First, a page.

Sjogren’s Syndrome—Not Swedish Ice Cream

Today is World’s Sjogren’s Day. Ever heard of Sjogren’s? It’s not Swedish ice cream.

Sjogren’s is an autoimmune disease with the hallmark of dryness.

The body’s moisture supplying glands are primarily affected. In addition to this, one can experience numbness or pain in the limbs, muscle aches, and thyroid problems.This year, Wan-Fai Ng reports “0.2% and 1.2% of the population are affected.” Women  exhibit the malady 9 out of 10 more than men.

Singer-actress Carrie Ann Inaba struggles with chronic hoarseness (dysphonia) associated with the disease.

Venus Willliams, the tennis star, has struggled with malady’s overwhelming fatigue for years.Work Defies Sjogren's

Shannon Boxx, a U.S. soccer player, suffers from this syndrome as well as lupus; Sjogren’s can occur as primary or secondary to another connective tissue disease.

I’m not famous, but I have the syndrome, too.

Why do I care?
Because I can empathize with my patients. Because I don’t take vision lightly.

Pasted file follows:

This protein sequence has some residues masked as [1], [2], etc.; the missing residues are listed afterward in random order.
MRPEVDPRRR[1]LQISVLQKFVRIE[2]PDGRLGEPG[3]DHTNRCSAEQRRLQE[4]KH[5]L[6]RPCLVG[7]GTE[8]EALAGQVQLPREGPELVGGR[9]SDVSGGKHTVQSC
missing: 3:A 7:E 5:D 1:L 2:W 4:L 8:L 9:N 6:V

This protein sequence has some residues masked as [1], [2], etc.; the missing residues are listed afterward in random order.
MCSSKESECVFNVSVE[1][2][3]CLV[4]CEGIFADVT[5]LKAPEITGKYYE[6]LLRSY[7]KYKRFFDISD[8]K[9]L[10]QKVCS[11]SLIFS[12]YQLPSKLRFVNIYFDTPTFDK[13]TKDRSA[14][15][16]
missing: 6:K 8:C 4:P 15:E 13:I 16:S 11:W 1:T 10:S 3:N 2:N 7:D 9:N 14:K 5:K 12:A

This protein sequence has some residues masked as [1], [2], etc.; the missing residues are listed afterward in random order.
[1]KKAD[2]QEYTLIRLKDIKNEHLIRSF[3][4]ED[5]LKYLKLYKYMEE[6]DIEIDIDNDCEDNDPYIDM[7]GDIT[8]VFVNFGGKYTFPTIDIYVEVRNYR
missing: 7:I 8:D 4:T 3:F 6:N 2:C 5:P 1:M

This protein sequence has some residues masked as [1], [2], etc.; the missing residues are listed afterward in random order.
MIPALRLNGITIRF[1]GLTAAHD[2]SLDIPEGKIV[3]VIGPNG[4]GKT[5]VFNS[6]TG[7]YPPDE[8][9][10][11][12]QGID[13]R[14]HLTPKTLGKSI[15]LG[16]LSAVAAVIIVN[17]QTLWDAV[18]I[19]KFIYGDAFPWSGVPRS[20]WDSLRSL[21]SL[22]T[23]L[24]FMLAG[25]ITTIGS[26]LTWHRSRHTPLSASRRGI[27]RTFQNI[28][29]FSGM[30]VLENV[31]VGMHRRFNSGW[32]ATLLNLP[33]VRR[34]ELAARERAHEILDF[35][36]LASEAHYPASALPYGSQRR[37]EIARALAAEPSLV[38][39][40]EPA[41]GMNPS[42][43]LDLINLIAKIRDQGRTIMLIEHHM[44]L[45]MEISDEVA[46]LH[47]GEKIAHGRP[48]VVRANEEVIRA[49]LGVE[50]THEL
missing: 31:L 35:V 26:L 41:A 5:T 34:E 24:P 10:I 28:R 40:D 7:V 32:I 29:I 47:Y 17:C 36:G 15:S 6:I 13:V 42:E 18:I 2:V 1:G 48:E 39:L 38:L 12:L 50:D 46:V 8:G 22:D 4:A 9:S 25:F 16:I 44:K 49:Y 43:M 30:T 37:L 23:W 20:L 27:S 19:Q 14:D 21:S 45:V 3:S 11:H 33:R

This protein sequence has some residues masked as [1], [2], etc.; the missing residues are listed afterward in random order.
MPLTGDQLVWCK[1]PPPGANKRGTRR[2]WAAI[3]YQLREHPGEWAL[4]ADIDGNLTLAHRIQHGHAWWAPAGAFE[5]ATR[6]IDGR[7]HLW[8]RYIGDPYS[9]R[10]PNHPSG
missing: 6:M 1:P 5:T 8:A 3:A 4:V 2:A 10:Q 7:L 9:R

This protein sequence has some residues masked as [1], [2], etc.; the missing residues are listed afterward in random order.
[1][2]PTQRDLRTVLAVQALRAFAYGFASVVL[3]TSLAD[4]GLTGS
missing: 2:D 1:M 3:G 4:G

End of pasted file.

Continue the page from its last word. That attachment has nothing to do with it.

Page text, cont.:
For me, getting out of bed and saying, “Welcome to work!” is a battle cry.

The disease does not define my life.

Every time I am able to teach, I rejoiced because I was told years ago “Don’t speak in front of groups.”

Music Defies Sjogren'sAnd every time there is music, I want to sing because the very act shouts to God,”I am grateful.”(I love you, Bella Voce Mobile!)

Dancing is a joy even though those days are not as many.

So today is World Sjogren’s Day and tonight I plan on enjoying a meal with old friends and toe-tapping to music at a wedding reception.

Dance, sing, look around. Seize the day. For tomorrow may not provide the opportunity.

For more information, visit the Foundation at Sjogren’


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